The Jackson film changes this, for reasons that I don't believe have ever been explained. Plenty of fans here have argued that the "third eagle" was reserved for Gollum, since Gandalf's eagle both bears the wizard on its back and picks up Frodo with its feet. But I have always felt that Jackson was simply going for a kind of effect and chose to ignore Tolkien's writing for visual reasons, not moral ones.



squire online:
RR Discussions: The Valaquenta, A Shortcut to Mushrooms, and Of Herbs and Stewed Rabbit
Lights! Action! Discuss on the Movie board!: 'A Journey in the Dark'. and 'Designing The Two Towers'.
Footeramas: The 3rd (and NOW the 4th too!) TORn Reading Room LotR Discussion; and "Tolkien would have LOVED it!"
squiretalk introduces the J.R.R. Tolkien Encyclopedia: A Reader's Diary


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Magpie
Captain


Dec 30 2012, 1:38am

Post #14 of 18 (522 views)
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I wrote this a long time ago... [In reply to] Can't Post

I was looking at "J.R.R. Tolkien: Artist and Illustrator" by Wayne G. Hammond (Editor), Christina Scull (Editor)

This comment struck me:


Quote
One seascape is particularly sensitive, and shows his understanding of perspective, defined by the careful placing of markers such as a boat, a jetty, and birds. The sand bar stretching into the water provides a firm foreground, while the curve of the shore carries the eye to the points of action in the view and to near and distant hills. The latter were always of interest to Tolkien, for they naturally introduce a sense of depth to a picture and raise the question, What lies beyond? His best paintings and drawings have this feature, some avenue of exit into another scene. He expressed the philosophy behind it many years later, in the words of Niggle, whose soul had reached a place of convalescence within one of his paintings made real:

'You could go on and on, and have a whole country in a garden, or in a picture (if you preferred to call it that). You could go on and on, but not perhaps for ever. There were the Mountains in the background. They did get nearer, very slowly. They did not seem to belong to the picture, or only as a link to something else, a glimpse through the trees of something different, a further stage: another picture.'

(pages 13, 14)


It seems to me that this is what he does with characters like Tom Bombadil, Beorn, or Ghn-buri-Ghn. He provides a glimpse to another picture. I think it makes the world of Middle-earth seem all that much more real. Any world that I could encompass in whole could not possibly be real.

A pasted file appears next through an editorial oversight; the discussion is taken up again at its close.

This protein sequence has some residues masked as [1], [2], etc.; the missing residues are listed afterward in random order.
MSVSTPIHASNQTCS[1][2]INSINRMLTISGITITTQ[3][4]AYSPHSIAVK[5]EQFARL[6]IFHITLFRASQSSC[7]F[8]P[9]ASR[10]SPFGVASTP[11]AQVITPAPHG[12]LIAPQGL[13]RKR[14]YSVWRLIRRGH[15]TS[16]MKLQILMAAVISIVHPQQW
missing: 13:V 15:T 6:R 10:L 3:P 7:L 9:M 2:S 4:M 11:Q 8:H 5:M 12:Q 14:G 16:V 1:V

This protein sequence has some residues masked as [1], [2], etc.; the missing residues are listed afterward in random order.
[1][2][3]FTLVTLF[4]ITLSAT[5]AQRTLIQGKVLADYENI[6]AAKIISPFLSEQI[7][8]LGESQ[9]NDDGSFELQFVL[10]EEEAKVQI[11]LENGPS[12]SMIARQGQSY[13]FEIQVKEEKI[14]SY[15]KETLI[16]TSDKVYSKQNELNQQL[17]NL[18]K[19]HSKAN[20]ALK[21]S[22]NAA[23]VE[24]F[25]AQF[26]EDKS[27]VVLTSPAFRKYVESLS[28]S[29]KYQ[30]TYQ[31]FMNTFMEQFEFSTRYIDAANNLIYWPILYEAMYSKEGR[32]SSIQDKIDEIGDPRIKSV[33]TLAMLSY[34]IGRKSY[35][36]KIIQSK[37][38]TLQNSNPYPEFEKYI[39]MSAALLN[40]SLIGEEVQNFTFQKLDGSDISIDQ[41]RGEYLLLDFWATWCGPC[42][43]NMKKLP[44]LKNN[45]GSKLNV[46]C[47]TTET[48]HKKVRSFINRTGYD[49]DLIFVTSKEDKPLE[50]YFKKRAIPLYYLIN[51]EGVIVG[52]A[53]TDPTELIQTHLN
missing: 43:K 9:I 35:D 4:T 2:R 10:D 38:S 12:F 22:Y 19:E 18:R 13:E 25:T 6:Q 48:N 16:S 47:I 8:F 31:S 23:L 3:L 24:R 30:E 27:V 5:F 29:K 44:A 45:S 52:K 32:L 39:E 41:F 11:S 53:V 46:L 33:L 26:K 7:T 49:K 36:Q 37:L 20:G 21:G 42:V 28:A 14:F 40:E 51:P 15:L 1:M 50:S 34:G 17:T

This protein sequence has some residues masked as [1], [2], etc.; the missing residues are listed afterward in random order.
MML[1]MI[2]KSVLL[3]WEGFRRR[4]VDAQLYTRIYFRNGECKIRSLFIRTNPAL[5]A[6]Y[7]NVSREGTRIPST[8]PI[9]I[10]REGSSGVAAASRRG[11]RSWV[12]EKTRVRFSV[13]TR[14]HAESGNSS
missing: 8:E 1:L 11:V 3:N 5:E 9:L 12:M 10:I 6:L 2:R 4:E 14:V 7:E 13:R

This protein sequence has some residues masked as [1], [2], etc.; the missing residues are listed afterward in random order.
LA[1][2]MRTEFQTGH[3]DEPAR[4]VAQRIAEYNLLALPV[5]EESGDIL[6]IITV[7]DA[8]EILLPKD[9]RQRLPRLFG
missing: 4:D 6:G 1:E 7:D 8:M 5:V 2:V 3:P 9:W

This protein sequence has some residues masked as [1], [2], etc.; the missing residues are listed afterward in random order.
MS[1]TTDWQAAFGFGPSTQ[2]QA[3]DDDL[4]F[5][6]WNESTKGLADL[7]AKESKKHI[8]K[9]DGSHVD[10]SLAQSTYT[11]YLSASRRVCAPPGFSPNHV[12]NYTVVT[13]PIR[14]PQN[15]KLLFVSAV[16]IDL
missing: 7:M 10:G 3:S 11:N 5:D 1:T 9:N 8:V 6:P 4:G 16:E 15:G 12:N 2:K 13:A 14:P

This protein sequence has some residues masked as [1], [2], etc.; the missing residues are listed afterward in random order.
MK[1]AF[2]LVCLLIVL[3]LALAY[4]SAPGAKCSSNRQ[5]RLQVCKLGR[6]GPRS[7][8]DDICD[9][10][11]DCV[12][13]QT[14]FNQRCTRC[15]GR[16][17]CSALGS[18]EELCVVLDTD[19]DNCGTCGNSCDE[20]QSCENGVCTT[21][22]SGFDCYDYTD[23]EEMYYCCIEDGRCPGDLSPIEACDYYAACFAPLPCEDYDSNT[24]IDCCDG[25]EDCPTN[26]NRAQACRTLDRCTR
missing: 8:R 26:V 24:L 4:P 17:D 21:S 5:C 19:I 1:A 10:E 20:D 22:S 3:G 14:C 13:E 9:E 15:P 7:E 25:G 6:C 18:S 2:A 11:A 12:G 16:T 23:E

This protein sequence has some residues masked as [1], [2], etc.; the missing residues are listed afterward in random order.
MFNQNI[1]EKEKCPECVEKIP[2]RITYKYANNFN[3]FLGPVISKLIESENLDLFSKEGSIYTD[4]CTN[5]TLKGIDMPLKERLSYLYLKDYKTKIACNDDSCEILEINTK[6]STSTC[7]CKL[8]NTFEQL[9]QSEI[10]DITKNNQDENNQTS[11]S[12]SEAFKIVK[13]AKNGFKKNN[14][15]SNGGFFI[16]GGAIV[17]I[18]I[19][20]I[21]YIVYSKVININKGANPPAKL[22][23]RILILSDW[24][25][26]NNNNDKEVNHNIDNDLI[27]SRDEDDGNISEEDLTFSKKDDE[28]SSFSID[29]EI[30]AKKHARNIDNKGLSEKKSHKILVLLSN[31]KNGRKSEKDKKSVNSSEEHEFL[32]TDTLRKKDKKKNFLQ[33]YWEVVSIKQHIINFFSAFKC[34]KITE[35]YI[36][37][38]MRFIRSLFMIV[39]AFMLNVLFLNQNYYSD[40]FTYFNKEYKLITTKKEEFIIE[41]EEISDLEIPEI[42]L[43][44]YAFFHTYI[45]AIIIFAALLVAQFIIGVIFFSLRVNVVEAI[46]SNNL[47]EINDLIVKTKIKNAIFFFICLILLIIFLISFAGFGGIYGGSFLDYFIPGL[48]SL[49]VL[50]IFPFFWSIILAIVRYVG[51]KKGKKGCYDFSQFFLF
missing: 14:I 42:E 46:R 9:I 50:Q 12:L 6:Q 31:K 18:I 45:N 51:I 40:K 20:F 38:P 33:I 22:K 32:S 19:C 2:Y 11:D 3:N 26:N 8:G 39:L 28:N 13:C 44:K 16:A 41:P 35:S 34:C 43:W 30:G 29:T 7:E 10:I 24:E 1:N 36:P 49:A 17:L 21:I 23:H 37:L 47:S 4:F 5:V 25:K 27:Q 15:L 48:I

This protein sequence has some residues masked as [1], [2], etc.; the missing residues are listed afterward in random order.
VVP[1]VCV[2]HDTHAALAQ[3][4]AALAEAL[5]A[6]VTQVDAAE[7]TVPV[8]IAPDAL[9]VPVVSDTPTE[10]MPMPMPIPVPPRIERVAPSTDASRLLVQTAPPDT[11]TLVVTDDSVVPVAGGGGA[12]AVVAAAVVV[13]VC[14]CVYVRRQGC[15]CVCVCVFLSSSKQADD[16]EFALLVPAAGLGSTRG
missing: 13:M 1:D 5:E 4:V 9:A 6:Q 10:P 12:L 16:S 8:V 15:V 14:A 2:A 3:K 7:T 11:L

------------------------------
That last sentence is essentially what you said, "It prevents his "universe" from becoming smaller."

I love Tolkien. *sigh* :-)


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Mooseboy018
Gunner


Dec 31 2012, 7:23am

Post #15 of 18 (424 views)
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I always thought the same thing. [In reply to] Can't Post

One of the times my friends and I watched all three movies in a row, I just randomly said "and one for Gollum..." when that scene came up. They were confused so I had to explain what I meant.


belfalas
Powder Monkey

Dec 31 2012, 11:15pm

Post #16 of 18 (412 views)
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Got it! [In reply to] Can't Post

Three eagles. Eagle #1 (with Gandalf on) picks up Frodo, eagle #2 picks up Sam.
Shortly after (a bit we don't see) eagle #2 drops Sam onto the back of eagle #3, then eagle #1 drops Frodo onto the back of eagle #2.
Thus our friends are all comfortable for the trip to Rivendell.


sauget.diblosio
Sailing Master

Mar 12 2013, 9:31am

Post #17 of 18 (152 views)
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I always assumed the third eagle was for Smeagol, [In reply to] Can't Post

and you can even see it pause and look for a third survivor. I always find that very touching-- such a beautiful little moment.


sauget.diblosio
Sailing Master

Mar 12 2013, 9:38am

Post #18 of 18 (185 views)
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Let the Mystery Be [In reply to] Can't Post

is one of my favorites as well. I especially love a version of it by 10.000 Maniacs performing it "unplugged" with David Byrne of Talking Heads. But the original is great, too.